• Two Years in the Life of a Nursing Embedded Librarian

      Burchfield, Vicki; University Libraries (2016-05-15)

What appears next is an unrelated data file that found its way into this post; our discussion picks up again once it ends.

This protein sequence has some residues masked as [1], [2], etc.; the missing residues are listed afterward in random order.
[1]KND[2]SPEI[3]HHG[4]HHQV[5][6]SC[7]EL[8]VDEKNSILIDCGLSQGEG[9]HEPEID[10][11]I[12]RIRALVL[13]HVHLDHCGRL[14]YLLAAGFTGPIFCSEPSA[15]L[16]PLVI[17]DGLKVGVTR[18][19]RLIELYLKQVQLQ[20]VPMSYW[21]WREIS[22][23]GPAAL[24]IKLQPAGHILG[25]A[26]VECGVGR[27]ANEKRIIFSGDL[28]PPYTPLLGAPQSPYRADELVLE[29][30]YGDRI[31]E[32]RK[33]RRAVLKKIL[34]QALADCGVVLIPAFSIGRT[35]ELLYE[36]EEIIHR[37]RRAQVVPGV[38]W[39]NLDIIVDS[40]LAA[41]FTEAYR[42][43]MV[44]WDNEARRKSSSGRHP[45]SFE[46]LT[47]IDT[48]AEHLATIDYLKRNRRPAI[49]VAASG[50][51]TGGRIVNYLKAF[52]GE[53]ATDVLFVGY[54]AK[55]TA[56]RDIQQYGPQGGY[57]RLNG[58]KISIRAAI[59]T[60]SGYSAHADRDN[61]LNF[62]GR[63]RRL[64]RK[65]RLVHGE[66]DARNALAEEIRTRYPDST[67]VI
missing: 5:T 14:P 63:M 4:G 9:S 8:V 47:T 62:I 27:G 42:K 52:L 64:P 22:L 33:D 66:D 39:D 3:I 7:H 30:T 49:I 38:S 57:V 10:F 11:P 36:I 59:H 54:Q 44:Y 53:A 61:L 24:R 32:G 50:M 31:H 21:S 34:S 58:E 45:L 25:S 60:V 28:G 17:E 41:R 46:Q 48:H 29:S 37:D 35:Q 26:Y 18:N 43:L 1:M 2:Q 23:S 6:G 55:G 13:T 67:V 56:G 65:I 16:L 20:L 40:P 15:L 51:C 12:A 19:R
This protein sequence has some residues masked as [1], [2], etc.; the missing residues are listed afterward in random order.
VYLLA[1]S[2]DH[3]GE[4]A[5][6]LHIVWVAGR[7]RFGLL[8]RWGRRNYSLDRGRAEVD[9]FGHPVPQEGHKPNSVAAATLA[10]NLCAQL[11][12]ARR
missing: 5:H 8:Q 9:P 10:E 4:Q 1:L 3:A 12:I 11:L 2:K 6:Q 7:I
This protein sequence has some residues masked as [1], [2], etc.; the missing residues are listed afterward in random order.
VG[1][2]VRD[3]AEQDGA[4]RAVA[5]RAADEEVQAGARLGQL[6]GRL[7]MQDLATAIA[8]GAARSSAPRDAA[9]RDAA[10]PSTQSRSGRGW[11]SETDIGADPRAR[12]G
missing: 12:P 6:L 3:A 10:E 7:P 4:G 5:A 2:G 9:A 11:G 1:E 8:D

Objective: To demonstrate usage patterns and activities of librarians embedded in a college of nursing after two years of data collection on transactions. Introduction: The Robert B. Greenblatt, M.D. Library at Augusta University began an embedded librarian program within its constituent colleges, including the College of Nursing, in 2012. The College of Nursing has willingly and actively engaged with their embedded librarian (EL), providing an opportunity to analyze how the librarian’s knowledge, skills, and time are being used in order to better target services. The AU College of Nursing has four degree programs and one certificate program, with a total of 1,126 students in FY 2014. For a breakdown of students by degree type for FY 2014, see Figure 1. At present, the College of Nursing has campuses in Augusta and Athens, GA. Many of its programs are offered online. Methods: Two years' worth of usage statistics recorded by embedded librarians in LibAnswers were examined for patterns and trends in utilization of EL services. Interviews were conducted with librarians who acted in the role of EL for the College of Nursing since the inception of the university’s embedded librarian program to gain clues into the ways in which the librarians were active in the college. Results: From April 1, 2014 through March 31, 2016, 465 reference transactions were recorded from the College of Nursing. Of these transactions, 233 (50%) were initiated by students and 149 (32%) by faculty, with the remainder initiated by staff, senior administrators, librarians, and employees of the university’s health system; see Figure 2 for mode of contact by faculty, students, and staff. Student-initiated transactions were primarily basic reference or consultations, while faculty-initiated transactions were more distributed; see Figure 3. More than 50% of student interactions took greater than 15 minutes. 51% of faculty interactions took 15 minutes or less Student-initiated transactions showed a slight spike on Mondays and Fridays, when the EL holds office hours. Within the College of Nursing, the EL is part of the Center for Nursing Research. She holds office hours twice a week on Mondays and Fridays in an office located with the Center for Nursing Research in the College of Nursing. In addition to office hours, the EL participates in the Academic Affairs Committee, Information Technology Advisory Committee, and, at the hospital affiliated with the university, the nurses’ Evidence-Based Practice Council. The EL also leads orientations for each of the degree programs, and faculty frequently link tutorials created by the EL from courses in the university’s learning management system. Conclusions: While the EL does not receive many more questions during office hours than outside of office hours, having a physical presence in the College of Nursing allows the EL to become familiar with faculty and staff. Similarly, attendance at Academic Affairs Committee meetings helps the EL keep track of changes to the curriculum. One possible area for future research is whether there is a disparity in awareness and use of the EL between local and long-distance students and faculty.